Meet Piper. She was abandoned with her mother and one other sibling. The mother then left the two kittens behind, who were hiding in a storm pipe. We were able to rescue this little calico and named her Piper as a reminder of where she was rescued from.
Physicist Brian Cox discusses where God fits into scientists’ understanding of the universe. Two statements that are interesting to me—“we don’t know all the laws of science” (at 1:17), and “science is only an observational framework” (at 2:40). Both of these statements fit well with my biblical creationist paradigm.
Listen to the podcast of this post by clicking on the player below, and you can also subscribe on Apple, Spotify, or Audible.
C.S. Lewis, like many atheists, wondered if the God of the Bible might be an egomaniac because He is always encouraging people to praise Him. In his book Reflections on the Psalms, Lewis wrote a thoughtful response to this after he had become a Christian:
“Just as men spontaneously praise whatever they value, so they spontaneously urge us to join them in praising it. ‘Isn’t she lovely? Wasn’t it glorious? Don’t you think that magnificent?’ … I think we delight to praise what we enjoy because the praise not merely expresses but completes the enjoyment; it is its appointed consummation. It is not out of compliment that lovers keep on telling one another how beautiful they are; the delight is incomplete till it is expressed. … This is so even when our expressions are inadequate, as of course they usually are. But how if one could really and fully praise even such things to perfection—utterly ‘get out’ in poetry or music or pain the upsurge of appreciation which almost bursts you? Then indeed the object would be fully appreciated and our delight would have attained perfect development. The worthier the object, the more intense this delight would be.”
His phrase, “our expressions are inadequate” is especially true when we are attempting to appreciate and praise the Infinite, the Eternal, the Omnipresence, the Omnipotence of our God and Savior! But the biblical authors call for Christians to mature in this—we want to keep praising, keep expressing, until we finally find the perfect fulfillment in His presence.
Paul talks about the maturing nature of love—when I was a child, I talked like a child, I thought like a child, I reasoned like a child (1 Corinthians 13:11)—but then he prays for us to grow in both our understanding and our expressions of our Savior’s love (Ephesians 1:17-19).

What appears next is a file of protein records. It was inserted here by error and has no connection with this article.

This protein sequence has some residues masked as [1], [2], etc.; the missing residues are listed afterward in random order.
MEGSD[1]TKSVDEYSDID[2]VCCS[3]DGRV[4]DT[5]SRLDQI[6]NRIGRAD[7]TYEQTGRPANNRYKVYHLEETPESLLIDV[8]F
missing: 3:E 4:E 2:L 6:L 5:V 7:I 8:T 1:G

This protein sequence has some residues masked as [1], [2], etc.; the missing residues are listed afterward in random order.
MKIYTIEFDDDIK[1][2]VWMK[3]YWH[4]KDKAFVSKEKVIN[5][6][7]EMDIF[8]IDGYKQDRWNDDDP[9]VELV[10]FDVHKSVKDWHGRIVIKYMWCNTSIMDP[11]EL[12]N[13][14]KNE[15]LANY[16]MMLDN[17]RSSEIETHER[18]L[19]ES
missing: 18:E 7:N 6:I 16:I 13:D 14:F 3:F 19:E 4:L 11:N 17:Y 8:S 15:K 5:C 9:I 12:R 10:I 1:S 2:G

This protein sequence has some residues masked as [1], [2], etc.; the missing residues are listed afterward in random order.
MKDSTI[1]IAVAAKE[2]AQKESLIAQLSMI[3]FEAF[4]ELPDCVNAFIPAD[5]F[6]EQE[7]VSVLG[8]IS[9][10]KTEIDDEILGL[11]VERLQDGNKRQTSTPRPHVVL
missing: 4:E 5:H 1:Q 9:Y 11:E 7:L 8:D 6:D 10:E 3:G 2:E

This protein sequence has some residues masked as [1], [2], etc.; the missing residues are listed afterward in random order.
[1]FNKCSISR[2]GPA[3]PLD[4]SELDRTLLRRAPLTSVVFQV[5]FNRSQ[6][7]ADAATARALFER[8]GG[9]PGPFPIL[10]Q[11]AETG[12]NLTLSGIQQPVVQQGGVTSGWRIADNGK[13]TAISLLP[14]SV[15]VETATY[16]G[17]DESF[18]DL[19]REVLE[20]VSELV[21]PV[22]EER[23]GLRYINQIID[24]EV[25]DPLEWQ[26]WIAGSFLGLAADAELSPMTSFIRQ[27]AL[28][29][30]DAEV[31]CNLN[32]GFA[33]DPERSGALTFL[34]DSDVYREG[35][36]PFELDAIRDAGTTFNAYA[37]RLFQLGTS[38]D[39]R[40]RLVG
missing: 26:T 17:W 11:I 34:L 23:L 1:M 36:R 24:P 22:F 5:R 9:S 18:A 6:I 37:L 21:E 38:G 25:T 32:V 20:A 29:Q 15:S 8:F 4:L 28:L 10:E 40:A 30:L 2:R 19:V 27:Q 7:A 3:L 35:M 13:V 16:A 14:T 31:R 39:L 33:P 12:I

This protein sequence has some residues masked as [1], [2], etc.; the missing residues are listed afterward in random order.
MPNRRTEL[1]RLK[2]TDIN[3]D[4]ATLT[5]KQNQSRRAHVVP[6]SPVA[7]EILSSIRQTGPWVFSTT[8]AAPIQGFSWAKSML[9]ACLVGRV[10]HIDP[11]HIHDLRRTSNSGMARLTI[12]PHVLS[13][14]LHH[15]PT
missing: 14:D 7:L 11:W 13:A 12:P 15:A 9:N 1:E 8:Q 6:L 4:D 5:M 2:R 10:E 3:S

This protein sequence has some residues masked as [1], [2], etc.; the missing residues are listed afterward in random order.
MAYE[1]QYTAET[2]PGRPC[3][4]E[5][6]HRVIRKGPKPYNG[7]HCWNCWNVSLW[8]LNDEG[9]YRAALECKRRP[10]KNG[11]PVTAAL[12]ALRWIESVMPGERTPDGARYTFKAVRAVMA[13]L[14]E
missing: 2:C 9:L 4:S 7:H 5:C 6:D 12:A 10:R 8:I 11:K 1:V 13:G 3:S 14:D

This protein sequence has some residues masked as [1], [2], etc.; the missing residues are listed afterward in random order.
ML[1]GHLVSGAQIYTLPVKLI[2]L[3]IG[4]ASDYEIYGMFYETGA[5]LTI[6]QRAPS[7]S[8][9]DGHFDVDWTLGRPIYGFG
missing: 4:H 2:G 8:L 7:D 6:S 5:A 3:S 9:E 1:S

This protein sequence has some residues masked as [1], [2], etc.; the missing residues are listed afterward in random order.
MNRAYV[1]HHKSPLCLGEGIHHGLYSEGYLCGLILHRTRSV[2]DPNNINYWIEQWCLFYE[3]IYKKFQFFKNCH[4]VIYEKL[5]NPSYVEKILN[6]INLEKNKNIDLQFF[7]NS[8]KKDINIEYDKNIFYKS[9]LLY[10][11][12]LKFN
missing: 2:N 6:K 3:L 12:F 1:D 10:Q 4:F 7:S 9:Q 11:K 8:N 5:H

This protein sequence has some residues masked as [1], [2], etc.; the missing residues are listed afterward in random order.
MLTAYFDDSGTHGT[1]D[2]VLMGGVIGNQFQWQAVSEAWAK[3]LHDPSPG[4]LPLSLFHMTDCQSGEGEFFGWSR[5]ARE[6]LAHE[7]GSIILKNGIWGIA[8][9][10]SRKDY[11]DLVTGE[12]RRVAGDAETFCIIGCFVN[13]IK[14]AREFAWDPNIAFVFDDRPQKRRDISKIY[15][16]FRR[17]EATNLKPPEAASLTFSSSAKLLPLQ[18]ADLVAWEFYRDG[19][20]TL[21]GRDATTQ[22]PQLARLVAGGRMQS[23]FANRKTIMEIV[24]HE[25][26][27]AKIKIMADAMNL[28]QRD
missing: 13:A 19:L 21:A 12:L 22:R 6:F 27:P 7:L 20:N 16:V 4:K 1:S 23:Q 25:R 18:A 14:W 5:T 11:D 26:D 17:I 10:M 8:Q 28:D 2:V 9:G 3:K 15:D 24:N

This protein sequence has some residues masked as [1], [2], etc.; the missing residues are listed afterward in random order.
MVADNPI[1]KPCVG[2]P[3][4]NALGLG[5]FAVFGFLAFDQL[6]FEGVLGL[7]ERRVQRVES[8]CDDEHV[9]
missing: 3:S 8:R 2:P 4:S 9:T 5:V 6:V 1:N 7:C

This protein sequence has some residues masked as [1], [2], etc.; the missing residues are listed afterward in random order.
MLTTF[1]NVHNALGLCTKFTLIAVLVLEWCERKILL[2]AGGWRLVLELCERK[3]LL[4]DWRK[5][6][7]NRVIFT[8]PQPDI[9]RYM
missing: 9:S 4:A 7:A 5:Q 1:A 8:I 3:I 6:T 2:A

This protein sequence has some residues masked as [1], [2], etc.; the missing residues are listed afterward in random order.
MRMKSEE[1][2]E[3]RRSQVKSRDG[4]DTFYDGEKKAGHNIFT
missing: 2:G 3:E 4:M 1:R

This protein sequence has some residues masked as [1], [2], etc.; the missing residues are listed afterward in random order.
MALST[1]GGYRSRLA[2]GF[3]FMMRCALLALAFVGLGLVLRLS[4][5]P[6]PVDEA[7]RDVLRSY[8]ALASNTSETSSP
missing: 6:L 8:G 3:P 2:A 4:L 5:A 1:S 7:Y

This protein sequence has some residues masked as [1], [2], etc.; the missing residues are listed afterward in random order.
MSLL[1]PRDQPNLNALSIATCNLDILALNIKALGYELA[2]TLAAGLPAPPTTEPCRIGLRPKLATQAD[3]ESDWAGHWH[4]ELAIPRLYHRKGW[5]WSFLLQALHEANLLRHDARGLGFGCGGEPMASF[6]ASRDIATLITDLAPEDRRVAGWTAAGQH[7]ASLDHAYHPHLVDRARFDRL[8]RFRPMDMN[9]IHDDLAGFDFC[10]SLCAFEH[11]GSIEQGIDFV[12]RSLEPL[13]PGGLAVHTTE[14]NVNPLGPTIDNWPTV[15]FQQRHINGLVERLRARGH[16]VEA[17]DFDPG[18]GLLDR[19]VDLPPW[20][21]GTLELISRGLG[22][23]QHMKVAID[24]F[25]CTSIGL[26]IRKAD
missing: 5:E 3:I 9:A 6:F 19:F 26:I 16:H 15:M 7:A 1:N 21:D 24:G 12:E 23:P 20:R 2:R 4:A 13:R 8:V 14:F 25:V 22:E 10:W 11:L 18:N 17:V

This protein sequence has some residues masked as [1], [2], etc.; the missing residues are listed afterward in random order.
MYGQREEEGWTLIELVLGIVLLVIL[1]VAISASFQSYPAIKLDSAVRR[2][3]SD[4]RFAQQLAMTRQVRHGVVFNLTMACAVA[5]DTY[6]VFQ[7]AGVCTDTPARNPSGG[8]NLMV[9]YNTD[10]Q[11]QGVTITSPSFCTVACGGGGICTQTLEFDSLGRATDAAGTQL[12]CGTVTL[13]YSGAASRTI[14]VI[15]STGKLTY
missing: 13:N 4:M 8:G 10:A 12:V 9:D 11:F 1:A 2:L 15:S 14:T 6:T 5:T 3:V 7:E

I like the wording of Ephesians 1:19 in the King James Version: the exceeding greatness of His power to us-ward. The word “exceeding” means God pours out in a way that is beyond human imagining. The Greek word that Paul uses for “greatness” is only used here, and it reinforces the truth that God is beyond our full comprehension. And then Paul adds that this overflowing, incomparable power is directed “to us-ward”!
Paul then prays for us to be able to understand ever-increasing new dimensions of this transcendent power and ability that God directs to us through His Son Jesus, and for us to be able to express it (Ephesians 3:14-19). In other words, we are to grow in our experience of Jesus so that we can grow in our praise to Jesus.
The incomparable Jesus means at least four things for us. It means Jesus is…
…matchless in His power. Isaiah 40:12 says God holds the waters of the world in the hollow of His hand. How much water is this? Scientists estimate the Earth’s water supply to be 326 quintillion gallons of water (that’s 326 followed by 18 zeros)! Not only does God hold all of the water, but He directs its activities on behalf of His children (Exodus 15:11-13).
…unequaled in knowledge.Isaiah 40:12, 26 tell us that all of the stars in our universe fit onto God’s outstretched hand, and that He knows all of the stars by name. How many stars is this? Astronomers calculate the heavens to contain 10 septillion stars (that’s 10 followed by 24 zeros)! Not only does God know each star by name, He knows each human by name, and thesmallest of details about each of them (Isaiah 49:16; Matthew 10:29-31).
…inimitable in His care. We humans can get to the end of our strength, but God never does. He cares for us unlike anyone else or anything else ever can (Isaiah 40:28-31). The Lord hears His people when they call to Him for help. He rescues them from all their troubles (Psalm 34:17).
Knowing we have a Savior like this, why would you ever settle for anything less The Genuine?!
Our incomparable Jesus wants us to pray in His incomparable name so that our incomparable Father can answer in a way that brings Him incomparable glory! We’re helped, He’s lifted up, and others are drawn to Him.
Star Struck by Dr. David Bradstreet is an insightful book for astronomical issues, but I found it lacking in the way he missed multiple opportunities to use the mind-boggling discoveries in astronomy to point to a majestic Creator. Check out my full book review by clicking here.
“Those who study the stars have God for a teacher.” —Tycho Brahe, a sixteenth-century astronomer
“Almost all ancient civilizations believed that the universe had existed forever. Throughout the ancient world there was just one civilization that didn’t subscribe to this cyclical vision of eternity. Jewish Scripture, with the story of the Creation, stated clearly that the world had a beginning.” —Martin Gorst, historian
“Science is great as science, but it makes a lousy religion.” —Guy Consolmagno
“The atoms that so liberally and congenially flock together to form living things on Earth are exactly the same atoms that decline to do it elsewhere.” —Bill Bryson
“Eratosthenes of Alexandria (276–194 BC) “did the math, concluding that the earth was 24,662 miles around. His results were shockingly accurate: within 1 percent of our current estimate of 24,859 miles.” —Dr. David Bradstreet